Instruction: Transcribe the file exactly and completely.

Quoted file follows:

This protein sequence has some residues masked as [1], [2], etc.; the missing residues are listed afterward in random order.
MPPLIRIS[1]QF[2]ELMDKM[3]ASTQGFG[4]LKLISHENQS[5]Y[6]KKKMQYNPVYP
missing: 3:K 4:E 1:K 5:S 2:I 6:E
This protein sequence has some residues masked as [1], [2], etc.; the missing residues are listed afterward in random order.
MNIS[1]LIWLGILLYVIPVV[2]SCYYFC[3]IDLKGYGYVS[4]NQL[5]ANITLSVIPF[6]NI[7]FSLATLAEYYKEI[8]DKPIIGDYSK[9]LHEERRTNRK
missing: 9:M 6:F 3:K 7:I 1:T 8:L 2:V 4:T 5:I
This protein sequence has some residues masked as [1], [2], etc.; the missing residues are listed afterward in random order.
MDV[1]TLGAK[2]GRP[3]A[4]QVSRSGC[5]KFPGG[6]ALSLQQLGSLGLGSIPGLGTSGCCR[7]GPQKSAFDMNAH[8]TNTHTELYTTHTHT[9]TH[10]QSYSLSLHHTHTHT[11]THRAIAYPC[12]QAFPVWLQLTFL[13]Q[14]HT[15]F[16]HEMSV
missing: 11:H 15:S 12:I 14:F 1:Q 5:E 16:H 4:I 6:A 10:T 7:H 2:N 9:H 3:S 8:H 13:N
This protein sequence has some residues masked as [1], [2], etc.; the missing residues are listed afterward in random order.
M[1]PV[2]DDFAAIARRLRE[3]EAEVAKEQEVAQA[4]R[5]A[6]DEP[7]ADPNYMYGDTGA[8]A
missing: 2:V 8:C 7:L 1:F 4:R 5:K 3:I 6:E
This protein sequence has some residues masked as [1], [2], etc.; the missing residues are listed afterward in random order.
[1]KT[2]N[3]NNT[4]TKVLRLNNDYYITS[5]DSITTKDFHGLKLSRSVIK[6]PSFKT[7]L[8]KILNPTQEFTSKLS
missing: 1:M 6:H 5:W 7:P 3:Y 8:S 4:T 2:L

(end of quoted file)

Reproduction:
This protein sequence has some residues masked as [1], [2], etc.; the missing residues are listed afterward in random order.
MPPLIRIS[1]QF[2]ELMDKM[3]ASTQGFG[4]LKLISHENQS[5]Y[6]KKKMQYNPVYP
missing: 3:K 4:E 1:K 5:S 2:I 6:E
This protein sequence has some residues masked as [1], [2], etc.; the missing residues are listed afterward in random order.
MNIS[1]LIWLGILLYVIPVV[2]SCYYFC[3]IDLKGYGYVS[4]NQL[5]ANITLSVIPF[6]NI[7]FSLATLAEYYKEI[8]DKPIIGDYSK[9]LHEERRTNRK
missing: 9:M 6:F 3:K 7:I 1:T 8:L 2:V 4:T 5:I
This protein sequence has some residues masked as [1], [2], etc.; the missing residues are listed afterward in random order.
MDV[1]TLGAK[2]GRP[3]A[4]QVSRSGC[5]KFPGG[6]ALSLQQLGSLGLGSIPGLGTSGCCR[7]GPQKSAFDMNAH[8]TNTHTELYTTHTHT[9]TH[10]QSYSLSLHHTHTHT[11]THRAIAYPC[12]QAFPVWLQLTFL[13]Q[14]HT[15]F[16]HEMSV
missing: 11:H 15:S 12:I 14:F 1:Q 5:E 16:H 4:I 6:A 10:T 7:H 2:N 9:H 3:S 8:H 13:N
This protein sequence has some residues masked as [1], [2], etc.; the missing residues are listed afterward in random order.
M[1]PV[2]DDFAAIARRLRE[3]EAEVAKEQEVAQA[4]R[5]A[6]DEP[7]ADPNYMYGDTGA[8]A
missing: 2:V 8:C 7:L 1:F 4:R 5:K 3:I 6:E
This protein sequence has some residues masked as [1], [2], etc.; the missing residues are listed afterward in random order.
[1]KT[2]N[3]NNT[4]TKVLRLNNDYYITS[5]DSITTKDFHGLKLSRSVIK[6]PSFKT[7]L[8]KILNPTQEFTSKLS
missing: 1:M 6:H 5:W 7:P 3:Y 8:S 4:T 2:L